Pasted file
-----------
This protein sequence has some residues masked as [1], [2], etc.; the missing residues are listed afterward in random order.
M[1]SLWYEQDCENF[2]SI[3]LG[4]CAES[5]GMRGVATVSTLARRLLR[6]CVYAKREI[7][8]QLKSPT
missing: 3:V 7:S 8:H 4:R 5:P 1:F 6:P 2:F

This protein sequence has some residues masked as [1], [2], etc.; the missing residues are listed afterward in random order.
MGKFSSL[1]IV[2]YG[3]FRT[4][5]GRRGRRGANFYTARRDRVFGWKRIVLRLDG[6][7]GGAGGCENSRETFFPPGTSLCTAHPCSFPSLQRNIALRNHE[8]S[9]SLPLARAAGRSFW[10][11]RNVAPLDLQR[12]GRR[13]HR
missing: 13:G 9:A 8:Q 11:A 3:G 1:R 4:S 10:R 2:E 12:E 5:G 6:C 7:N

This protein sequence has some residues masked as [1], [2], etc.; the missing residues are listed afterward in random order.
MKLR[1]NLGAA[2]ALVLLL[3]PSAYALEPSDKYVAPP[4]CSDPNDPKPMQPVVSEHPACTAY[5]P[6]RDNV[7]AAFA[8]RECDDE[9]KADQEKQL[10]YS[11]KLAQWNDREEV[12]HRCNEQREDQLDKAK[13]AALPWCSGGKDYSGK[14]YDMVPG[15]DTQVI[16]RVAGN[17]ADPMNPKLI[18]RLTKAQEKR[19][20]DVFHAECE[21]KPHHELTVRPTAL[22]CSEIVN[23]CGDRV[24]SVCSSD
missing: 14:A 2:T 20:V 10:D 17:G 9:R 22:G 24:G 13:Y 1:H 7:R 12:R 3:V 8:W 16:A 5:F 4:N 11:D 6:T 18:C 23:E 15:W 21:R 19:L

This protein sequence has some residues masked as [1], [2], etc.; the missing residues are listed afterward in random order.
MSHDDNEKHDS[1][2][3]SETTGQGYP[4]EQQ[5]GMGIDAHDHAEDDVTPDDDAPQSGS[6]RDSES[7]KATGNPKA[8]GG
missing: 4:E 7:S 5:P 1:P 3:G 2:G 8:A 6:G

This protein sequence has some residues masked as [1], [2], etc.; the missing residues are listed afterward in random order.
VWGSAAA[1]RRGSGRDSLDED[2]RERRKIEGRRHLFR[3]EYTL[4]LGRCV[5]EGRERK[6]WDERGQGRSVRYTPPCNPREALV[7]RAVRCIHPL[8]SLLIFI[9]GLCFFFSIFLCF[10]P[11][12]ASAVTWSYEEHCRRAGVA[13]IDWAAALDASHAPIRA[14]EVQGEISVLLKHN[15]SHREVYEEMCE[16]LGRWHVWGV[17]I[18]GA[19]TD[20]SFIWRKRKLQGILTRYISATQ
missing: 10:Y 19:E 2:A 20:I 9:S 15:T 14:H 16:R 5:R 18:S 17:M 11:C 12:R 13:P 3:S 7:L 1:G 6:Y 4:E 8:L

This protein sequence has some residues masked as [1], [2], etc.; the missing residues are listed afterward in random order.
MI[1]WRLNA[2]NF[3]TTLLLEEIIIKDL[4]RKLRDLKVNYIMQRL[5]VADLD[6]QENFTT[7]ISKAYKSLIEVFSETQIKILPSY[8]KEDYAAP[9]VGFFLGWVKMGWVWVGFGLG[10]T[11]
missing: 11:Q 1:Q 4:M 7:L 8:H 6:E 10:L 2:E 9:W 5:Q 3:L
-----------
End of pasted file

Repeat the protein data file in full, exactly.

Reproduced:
This protein sequence has some residues masked as [1], [2], etc.; the missing residues are listed afterward in random order.
M[1]SLWYEQDCENF[2]SI[3]LG[4]CAES[5]GMRGVATVSTLARRLLR[6]CVYAKREI[7][8]QLKSPT
missing: 3:V 7:S 8:H 4:R 5:P 1:F 6:P 2:F

This protein sequence has some residues masked as [1], [2], etc.; the missing residues are listed afterward in random order.
MGKFSSL[1]IV[2]YG[3]FRT[4][5]GRRGRRGANFYTARRDRVFGWKRIVLRLDG[6][7]GGAGGCENSRETFFPPGTSLCTAHPCSFPSLQRNIALRNHE[8]S[9]SLPLARAAGRSFW[10][11]RNVAPLDLQR[12]GRR[13]HR
missing: 13:G 9:A 8:Q 11:A 3:G 1:R 4:S 10:R 2:E 12:E 5:G 6:C 7:N

This protein sequence has some residues masked as [1], [2], etc.; the missing residues are listed afterward in random order.
MKLR[1]NLGAA[2]ALVLLL[3]PSAYALEPSDKYVAPP[4]CSDPNDPKPMQPVVSEHPACTAY[5]P[6]RDNV[7]AAFA[8]RECDDE[9]KADQEKQL[10]YS[11]KLAQWNDREEV[12]HRCNEQREDQLDKAK[13]AALPWCSGGKDYSGK[14]YDMVPG[15]DTQVI[16]RVAGN[17]ADPMNPKLI[18]RLTKAQEKR[19][20]DVFHAECE[21]KPHHELTVRPTAL[22]CSEIVN[23]CGDRV[24]SVCSSD
missing: 14:A 2:T 20:V 10:D 17:G 9:R 22:G 24:G 13:Y 1:H 7:R 12:R 3:V 8:W 16:A 5:F 4:N 11:D 6:T 18:C 23:E 15:W 21:R 19:L

This protein sequence has some residues masked as [1], [2], etc.; the missing residues are listed afterward in random order.
MSHDDNEKHDS[1][2][3]SETTGQGYP[4]EQQ[5]GMGIDAHDHAEDDVTPDDDAPQSGS[6]RDSES[7]KATGNPKA[8]GG
missing: 4:E 7:S 5:P 1:P 3:G 2:G 8:A 6:G

This protein sequence has some residues masked as [1], [2], etc.; the missing residues are listed afterward in random order.
VWGSAAA[1]RRGSGRDSLDED[2]RERRKIEGRRHLFR[3]EYTL[4]LGRCV[5]EGRERK[6]WDERGQGRSVRYTPPCNPREALV[7]RAVRCIHPL[8]SLLIFI[9]GLCFFFSIFLCF[10]P[11][12]ASAVTWSYEEHCRRAGVA[13]IDWAAALDASHAPIRA[14]EVQGEISVLLKHN[15]SHREVYEEMCE[16]LGRWHVWGV[17]I[18]GA[19]TD[20]SFIWRKRKLQGILTRYISATQ
missing: 10:Y 19:E 2:A 20:I 9:S 15:T 14:H 16:R 5:R 18:S 17:M 11:C 12:R 13:P 3:S 7:L 1:G 6:Y 4:E 8:L

This protein sequence has some residues masked as [1], [2], etc.; the missing residues are listed afterward in random order.
MI[1]WRLNA[2]NF[3]TTLLLEEIIIKDL[4]RKLRDLKVNYIMQRL[5]VADLD[6]QENFTT[7]ISKAYKSLIEVFSETQIKILPSY[8]KEDYAAP[9]VGFFLGWVKMGWVWVGFGLG[10]T[11]
missing: 11:Q 1:Q 4:M 7:L 8:H 6:E 10:L 2:E 9:W 5:Q 3:L